With intelligence warning of terror attacks, Assam on high alert

January 19th, 2009 - 11:39 am ICT by IANS  

Guwahati, Jan 19 (IANS) A maximum security alert has been sounded in Assam with intelligence reports about terrorists trying to stage violent attacks in the run-up to Republic Day, officials said here Monday.A police spokesman said security forces have stepped up anti-insurgency operations with reports that the outlawed United Liberation Front of Asom (ULFA) was planning to carry out violent strikes ahead of the Jan 26 celebrations.

“As always, the ULFA has been trying to carry out strikes in the lead up to Jan 26 and hence a massive security offensive and vigil is being carried out,” Assam police chief G.M. Srivastava told IANS.

In the past two weeks, security forces have killed seven ULFA militants in separate encounters, including two of them Sunday near Hajo, about 30 km west of Assam’s main city Guwahati.

“Militants of the ULFA’s 709 battalion have been trying to enter Guwahati and other towns ahead of Republic Day to create terror, but at the same time our security forces are on the job and hence been able to foil such attempts,” the police chief said.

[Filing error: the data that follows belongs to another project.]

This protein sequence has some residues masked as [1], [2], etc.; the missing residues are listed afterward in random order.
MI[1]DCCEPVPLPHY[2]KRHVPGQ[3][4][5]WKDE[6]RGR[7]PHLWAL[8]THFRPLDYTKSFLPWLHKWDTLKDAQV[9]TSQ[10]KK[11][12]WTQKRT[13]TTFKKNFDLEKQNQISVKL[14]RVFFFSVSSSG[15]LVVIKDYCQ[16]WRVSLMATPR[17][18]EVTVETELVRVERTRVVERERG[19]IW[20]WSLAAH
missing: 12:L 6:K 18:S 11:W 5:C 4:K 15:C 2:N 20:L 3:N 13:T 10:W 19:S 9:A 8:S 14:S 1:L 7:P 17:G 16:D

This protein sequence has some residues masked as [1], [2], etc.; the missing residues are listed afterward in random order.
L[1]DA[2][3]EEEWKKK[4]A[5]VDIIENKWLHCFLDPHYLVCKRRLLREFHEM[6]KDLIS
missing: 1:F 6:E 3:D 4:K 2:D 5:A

In separate raids, security forces have managed to recover a huge cache of arms, ammunition and explosives, including 27 AK 56 assault rifles seized from a village home in eastern Assam over the weekend.

“The militants are definitely trying to smuggle weapons and explosives, but the good thing is that we are getting tremendous support and cooperation from the local people who are helping the security forces in thwarting all nefarious designs,” Srivastava said.

Militant groups in the northeastern states of Assam, Tripura and Manipur have for years boycotted national events to support various demands.

There are some 30 rebel groups operating in the region with demands ranging from secession to greater autonomy and the right to self-determination. More than 50,000 people have lost their lives to insurgency in the northeast since India’s independence in 1947.

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